These reviewlettes are historical in more ways then one. First of all, they're all historical fiction. Secondly, I read them all like a ludicrously long time ago, so the finer plot points are lost to the sands of time and memory. That said, I seem to be fully incapable of sending them off on their next adventure until I comment on them in some way because they were all so good.
First up, we have The Gown by Jennifer Robson. And really do I even need to tell you to read this book? I mean, look at it, with a cover like that, this book sells itself. Amiright?
Not convinced? OK, fine, I'll try to use my words.
The Gown is set in post-World War II London where Ann Hughes and Miriam Dassin meet in the embroidery workroom of Norman Hartnell's famed fashion house. Ann is an English girl who began at Hartnell as an apprentice and risen through the ranks. Miriam has come from France, having survived the Holocaust, now seeking to put her prodigious embroidery skills to work. Though the hardship and scarcity of the war linger, the excitement of Princess Elizabeth's upcoming wedding finally gives the British people cause for celebration, and the gown will be made at Hartnell.
The historical tale was so rich, it hardly needed a modern day perspective of Ann's granddaughter unearthing her grandmother's long kept secrets, but the modern perspective didn't take away either. I loved this tale of friendship, its capturing of England's hesitant first steps away from the war, the setting of the fashion house, and the excitement of the wedding. The Gown is a beautifully told story of two friends and England's reawakening after the ravages of World War II.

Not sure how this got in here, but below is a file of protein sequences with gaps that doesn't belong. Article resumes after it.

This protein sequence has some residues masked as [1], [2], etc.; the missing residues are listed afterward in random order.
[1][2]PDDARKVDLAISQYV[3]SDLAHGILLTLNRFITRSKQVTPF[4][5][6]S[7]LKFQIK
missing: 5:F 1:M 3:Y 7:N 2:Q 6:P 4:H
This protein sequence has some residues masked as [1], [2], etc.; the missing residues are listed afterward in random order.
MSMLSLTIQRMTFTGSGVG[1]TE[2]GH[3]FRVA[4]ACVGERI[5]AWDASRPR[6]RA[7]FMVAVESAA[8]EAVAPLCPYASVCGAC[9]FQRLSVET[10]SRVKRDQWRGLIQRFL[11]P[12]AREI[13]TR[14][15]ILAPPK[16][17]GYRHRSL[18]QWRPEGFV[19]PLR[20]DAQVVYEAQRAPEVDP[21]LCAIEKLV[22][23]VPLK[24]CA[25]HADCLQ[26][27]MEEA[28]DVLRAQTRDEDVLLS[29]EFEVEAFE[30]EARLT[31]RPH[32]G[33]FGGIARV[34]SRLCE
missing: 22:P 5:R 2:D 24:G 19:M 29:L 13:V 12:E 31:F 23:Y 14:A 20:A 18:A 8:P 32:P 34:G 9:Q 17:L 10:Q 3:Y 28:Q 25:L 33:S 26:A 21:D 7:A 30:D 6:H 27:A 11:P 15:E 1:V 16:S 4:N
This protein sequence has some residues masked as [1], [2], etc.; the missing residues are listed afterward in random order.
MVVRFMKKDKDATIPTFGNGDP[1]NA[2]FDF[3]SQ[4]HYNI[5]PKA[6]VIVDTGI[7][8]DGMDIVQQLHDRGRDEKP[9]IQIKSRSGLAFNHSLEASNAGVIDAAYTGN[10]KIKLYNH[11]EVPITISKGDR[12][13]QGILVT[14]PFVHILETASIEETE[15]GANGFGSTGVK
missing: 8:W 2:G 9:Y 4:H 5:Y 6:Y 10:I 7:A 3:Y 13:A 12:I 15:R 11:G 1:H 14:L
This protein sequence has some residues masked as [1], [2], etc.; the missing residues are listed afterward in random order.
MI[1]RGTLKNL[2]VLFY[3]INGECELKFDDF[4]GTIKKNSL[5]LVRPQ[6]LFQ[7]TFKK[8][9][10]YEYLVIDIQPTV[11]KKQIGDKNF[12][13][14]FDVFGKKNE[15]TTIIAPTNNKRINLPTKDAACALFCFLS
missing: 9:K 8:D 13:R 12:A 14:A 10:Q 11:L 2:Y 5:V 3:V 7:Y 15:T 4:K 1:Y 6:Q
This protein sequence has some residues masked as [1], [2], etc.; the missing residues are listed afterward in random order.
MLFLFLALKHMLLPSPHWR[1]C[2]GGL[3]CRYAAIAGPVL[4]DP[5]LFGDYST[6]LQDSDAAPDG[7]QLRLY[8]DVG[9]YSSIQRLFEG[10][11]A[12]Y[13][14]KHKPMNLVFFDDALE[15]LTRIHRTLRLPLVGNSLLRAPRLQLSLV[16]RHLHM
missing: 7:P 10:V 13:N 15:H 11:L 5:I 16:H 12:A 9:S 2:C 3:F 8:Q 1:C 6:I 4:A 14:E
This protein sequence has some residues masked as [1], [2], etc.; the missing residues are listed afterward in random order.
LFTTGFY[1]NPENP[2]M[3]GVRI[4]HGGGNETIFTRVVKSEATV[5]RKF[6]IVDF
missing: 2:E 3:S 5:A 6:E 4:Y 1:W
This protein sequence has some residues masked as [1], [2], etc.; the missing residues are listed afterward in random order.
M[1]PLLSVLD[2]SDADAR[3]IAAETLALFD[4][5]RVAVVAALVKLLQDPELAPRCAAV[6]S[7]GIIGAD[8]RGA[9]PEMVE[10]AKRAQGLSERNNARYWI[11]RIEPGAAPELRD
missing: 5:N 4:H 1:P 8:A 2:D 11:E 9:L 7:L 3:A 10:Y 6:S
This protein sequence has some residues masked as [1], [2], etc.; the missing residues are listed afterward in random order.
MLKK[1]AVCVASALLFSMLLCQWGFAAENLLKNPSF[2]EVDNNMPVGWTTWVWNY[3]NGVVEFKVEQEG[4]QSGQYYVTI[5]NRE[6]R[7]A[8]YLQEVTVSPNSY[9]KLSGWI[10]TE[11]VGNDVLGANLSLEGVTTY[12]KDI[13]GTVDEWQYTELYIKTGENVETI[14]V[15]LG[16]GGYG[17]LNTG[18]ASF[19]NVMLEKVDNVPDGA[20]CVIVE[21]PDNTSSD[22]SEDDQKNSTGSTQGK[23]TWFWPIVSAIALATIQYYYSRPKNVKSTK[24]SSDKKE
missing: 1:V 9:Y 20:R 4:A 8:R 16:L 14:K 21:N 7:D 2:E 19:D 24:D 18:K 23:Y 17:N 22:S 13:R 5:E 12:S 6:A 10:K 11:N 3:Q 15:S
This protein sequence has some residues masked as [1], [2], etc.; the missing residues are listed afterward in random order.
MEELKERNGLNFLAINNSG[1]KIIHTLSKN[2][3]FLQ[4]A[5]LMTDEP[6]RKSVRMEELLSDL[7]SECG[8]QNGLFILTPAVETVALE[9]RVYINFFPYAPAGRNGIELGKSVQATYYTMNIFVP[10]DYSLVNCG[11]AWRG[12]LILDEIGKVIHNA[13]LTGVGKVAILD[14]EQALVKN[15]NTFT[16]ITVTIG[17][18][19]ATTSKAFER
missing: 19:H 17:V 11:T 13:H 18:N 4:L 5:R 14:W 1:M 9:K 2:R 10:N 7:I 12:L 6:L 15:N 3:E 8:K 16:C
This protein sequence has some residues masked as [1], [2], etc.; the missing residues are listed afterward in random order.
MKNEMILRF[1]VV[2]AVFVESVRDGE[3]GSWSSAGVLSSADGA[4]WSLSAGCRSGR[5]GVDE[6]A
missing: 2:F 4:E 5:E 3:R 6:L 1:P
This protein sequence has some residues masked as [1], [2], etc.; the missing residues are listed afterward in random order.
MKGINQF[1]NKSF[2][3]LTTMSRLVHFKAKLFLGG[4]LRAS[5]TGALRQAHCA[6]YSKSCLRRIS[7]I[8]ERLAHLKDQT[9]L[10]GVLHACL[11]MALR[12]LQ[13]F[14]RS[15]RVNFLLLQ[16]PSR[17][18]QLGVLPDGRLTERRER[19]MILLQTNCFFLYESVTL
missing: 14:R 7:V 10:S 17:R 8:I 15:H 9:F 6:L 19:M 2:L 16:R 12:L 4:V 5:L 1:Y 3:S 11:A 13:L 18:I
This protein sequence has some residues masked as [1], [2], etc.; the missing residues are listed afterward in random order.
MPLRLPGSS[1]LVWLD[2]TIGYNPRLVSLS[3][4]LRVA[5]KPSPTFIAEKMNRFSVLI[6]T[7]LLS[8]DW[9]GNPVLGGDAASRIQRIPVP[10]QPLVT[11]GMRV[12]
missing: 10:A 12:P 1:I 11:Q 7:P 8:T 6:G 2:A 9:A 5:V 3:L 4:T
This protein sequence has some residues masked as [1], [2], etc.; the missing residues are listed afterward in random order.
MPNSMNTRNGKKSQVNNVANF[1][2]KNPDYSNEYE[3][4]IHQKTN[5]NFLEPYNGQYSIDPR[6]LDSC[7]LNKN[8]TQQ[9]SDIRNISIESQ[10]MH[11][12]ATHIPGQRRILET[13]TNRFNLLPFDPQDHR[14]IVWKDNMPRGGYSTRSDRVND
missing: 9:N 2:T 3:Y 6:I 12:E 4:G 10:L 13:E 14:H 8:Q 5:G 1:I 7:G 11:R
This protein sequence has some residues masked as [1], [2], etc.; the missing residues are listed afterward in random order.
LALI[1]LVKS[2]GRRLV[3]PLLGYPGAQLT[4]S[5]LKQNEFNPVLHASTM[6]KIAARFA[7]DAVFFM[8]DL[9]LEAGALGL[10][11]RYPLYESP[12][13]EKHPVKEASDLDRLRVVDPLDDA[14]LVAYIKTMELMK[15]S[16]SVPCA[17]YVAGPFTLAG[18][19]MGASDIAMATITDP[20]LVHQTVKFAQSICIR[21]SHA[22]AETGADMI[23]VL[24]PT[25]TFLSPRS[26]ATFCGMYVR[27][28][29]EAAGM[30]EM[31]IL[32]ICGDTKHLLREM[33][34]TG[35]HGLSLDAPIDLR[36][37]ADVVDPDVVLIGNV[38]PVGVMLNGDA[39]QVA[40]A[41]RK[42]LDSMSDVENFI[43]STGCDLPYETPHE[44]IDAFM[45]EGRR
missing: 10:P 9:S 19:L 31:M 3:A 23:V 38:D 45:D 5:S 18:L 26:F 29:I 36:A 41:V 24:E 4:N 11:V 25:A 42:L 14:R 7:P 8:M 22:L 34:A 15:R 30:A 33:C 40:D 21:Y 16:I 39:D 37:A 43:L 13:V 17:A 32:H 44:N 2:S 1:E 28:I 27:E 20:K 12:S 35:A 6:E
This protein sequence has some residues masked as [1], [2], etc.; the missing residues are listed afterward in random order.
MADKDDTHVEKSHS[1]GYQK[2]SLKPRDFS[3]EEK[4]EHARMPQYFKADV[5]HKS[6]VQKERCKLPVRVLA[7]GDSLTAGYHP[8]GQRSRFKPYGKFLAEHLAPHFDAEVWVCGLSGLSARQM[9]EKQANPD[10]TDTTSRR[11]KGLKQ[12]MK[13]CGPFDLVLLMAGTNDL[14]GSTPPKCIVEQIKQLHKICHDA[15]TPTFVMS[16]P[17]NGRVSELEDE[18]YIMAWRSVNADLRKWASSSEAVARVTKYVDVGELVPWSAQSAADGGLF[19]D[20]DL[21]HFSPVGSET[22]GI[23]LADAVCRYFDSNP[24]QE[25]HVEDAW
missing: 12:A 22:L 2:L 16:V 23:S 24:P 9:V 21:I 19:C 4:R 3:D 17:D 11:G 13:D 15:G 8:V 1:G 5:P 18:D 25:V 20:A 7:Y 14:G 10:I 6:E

Next up, we've got The Visitors by Sally Beauman. I've always been a touch fascinated by Egypt and the Pyramids, and I was totally taken in by this historical tale of two young girls who become friends in 1922 Egypt, just at the time that the excavations in the Valley of Kings finally yield the ultimate find. I loved how this book was told from the perspective of two young girls, one the daughter of expatriate archaeologists. They're caught up in the middle of the Egypt-mania that has seized the English. The tensions between the wealthy sponsors of the digs and the ambitious archaeologists determined to find Tutankhamun's tomb are rife. The girls realize something untoward is afoot but can't quite grasp it. This is a long book that doesn't feel long. I relished every page of Beauman's richly drawn Egypt and her cast of characters all entangled in the intrigue of robbing a nation of its treasures at any cost. If I reread books, I'd reread this one.
Last but not least, Tipping the Velvet by Sarah Waters. Tipping the Velvet is the first Sarah Waters novel I read but I hope it won't be the last because it was fantastic.
In it, oyster girl, Nan King, falls in love with Kitty Butler, a girl playing a boy in a music hall act. Nan is swept away to London where the two perform together and carry on a covert love affair, The two are desperately in love but too afraid of being discovered to last. Abandoned by Kitty, Nan finds herself alone in gritty Victorian London with nothing but a broken heart and a trunk full of male clothes from the act. As a boy, Nan works the streets. At loose ends, she takes up with all manner of characters, and the story reveals the dirty underbelly of Victorian London as Nan embarks on a number of troubling sexual "adventures." This book, too, is the richest of historical portrayals and Nan is a remarkable character. Her story from its beginnings with a sweet and exciting love affair to her search for love and belonging in all the wrong places and on to the redemption that seemed unreachable but perhaps is not, is totally compelling.
All of these reads are so remarkable that even years after reading, I still remember them well!